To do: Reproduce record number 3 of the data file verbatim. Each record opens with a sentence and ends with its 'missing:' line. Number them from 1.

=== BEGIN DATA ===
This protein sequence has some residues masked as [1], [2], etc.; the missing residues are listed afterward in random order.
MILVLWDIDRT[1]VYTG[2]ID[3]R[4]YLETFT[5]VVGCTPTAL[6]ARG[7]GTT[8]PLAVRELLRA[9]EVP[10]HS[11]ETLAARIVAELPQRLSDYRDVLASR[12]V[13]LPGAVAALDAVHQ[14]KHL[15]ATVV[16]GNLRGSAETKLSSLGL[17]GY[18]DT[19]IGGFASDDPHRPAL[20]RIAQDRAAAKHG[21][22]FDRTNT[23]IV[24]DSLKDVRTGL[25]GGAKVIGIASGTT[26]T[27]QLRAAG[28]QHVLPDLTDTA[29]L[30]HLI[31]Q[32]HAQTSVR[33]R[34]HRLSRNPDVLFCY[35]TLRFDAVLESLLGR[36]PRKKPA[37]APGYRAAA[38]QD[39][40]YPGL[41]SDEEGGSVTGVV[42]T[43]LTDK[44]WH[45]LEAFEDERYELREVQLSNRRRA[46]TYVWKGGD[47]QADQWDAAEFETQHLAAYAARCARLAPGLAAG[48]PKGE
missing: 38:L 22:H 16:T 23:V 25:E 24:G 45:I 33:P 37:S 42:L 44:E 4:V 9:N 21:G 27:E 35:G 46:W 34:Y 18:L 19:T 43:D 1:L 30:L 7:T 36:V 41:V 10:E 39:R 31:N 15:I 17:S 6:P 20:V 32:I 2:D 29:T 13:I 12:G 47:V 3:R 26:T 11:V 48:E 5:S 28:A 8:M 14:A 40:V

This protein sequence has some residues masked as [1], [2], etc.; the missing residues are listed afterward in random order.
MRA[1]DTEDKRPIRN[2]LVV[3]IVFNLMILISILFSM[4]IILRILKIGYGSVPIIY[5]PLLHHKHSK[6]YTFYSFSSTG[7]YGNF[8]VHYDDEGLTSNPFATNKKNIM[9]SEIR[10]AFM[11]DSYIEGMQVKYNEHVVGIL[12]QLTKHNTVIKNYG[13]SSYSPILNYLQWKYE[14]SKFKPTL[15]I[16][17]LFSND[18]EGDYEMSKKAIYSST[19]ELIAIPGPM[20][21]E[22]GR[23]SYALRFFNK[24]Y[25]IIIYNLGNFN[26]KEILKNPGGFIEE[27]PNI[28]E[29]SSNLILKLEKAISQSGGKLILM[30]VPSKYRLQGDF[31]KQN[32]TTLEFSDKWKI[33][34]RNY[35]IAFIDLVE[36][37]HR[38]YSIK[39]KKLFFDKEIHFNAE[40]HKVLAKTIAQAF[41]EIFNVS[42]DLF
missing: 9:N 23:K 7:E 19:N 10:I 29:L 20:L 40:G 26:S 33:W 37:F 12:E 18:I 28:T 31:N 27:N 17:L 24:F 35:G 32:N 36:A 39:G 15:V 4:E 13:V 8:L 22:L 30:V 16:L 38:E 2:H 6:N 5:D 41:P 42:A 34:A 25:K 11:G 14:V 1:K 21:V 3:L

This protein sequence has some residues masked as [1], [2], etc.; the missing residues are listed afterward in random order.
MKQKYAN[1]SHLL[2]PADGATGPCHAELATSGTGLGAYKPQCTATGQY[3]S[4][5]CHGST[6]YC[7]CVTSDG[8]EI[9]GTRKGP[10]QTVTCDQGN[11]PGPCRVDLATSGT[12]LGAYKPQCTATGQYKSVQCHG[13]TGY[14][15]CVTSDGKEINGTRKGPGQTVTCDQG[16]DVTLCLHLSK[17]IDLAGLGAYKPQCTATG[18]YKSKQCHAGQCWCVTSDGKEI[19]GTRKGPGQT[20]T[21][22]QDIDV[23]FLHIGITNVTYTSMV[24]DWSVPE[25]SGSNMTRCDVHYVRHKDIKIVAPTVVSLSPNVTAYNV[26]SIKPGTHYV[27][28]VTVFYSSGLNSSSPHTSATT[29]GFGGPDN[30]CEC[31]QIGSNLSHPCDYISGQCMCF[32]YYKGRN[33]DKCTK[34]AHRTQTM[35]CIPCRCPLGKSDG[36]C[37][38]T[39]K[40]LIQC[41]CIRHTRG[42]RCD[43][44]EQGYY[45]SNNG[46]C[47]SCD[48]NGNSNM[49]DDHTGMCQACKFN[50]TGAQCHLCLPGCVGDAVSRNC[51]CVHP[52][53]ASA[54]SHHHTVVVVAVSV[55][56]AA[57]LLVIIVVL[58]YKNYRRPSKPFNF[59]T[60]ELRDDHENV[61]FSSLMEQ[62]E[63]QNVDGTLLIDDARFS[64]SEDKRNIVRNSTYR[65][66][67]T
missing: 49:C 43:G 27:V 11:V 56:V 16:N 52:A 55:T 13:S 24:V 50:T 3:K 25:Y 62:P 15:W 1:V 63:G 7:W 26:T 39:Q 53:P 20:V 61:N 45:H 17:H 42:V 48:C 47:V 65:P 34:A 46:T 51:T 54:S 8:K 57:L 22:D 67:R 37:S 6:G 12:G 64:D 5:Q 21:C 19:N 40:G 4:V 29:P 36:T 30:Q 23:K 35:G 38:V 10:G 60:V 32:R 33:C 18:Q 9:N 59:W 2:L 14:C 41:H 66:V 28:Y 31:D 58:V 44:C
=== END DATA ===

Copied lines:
This protein sequence has some residues masked as [1], [2], etc.; the missing residues are listed afterward in random order.
MKQKYAN[1]SHLL[2]PADGATGPCHAELATSGTGLGAYKPQCTATGQY[3]S[4][5]CHGST[6]YC[7]CVTSDG[8]EI[9]GTRKGP[10]QTVTCDQGN[11]PGPCRVDLATSGT[12]LGAYKPQCTATGQYKSVQCHG[13]TGY[14][15]CVTSDGKEINGTRKGPGQTVTCDQG[16]DVTLCLHLSK[17]IDLAGLGAYKPQCTATG[18]YKSKQCHAGQCWCVTSDGKEI[19]GTRKGPGQT[20]T[21][22]QDIDV[23]FLHIGITNVTYTSMV[24]DWSVPE[25]SGSNMTRCDVHYVRHKDIKIVAPTVVSLSPNVTAYNV[26]SIKPGTHYV[27][28]VTVFYSSGLNSSSPHTSATT[29]GFGGPDN[30]CEC[31]QIGSNLSHPCDYISGQCMCF[32]YYKGRN[33]DKCTK[34]AHRTQTM[35]CIPCRCPLGKSDG[36]C[37][38]T[39]K[40]LIQC[41]CIRHTRG[42]RCD[43][44]EQGYY[45]SNNG[46]C[47]SCD[48]NGNSNM[49]DDHTGMCQACKFN[50]TGAQCHLCLPGCVGDAVSRNC[51]CVHP[52][53]ASA[54]SHHHTVVVVAVSV[55][56]AA[57]LLVIIVVL[58]YKNYRRPSKPFNF[59]T[60]ELRDDHENV[61]FSSLMEQ[62]E[63]QNVDGTLLIDDARFS[64]SEDKRNIVRNSTYR[65][66][67]T
missing: 49:C 43:G 27:V 11:V 56:V 16:N 52:A 55:T 13:S 24:V 50:T 3:K 25:Y 62:P 15:W 1:V 63:G 7:W 26:T 39:Q 53:P 20:V 61:N 45:H 17:H 42:V 48:C 47:V 65:P 34:A 46:T 51:T 54:S 8:K 57:L 22:D 67:R 37:S 6:G 12:G 64:D 5:Q 21:C 19:N 40:G 4:V 29:P 36:T 30:Q 23:K 35:G 38:V 10:G 60:V 32:R 33:C 18:Q 9:N 59:W 2:L 14:C 41:H 66:V 28:Y 31:D 58:V 44:C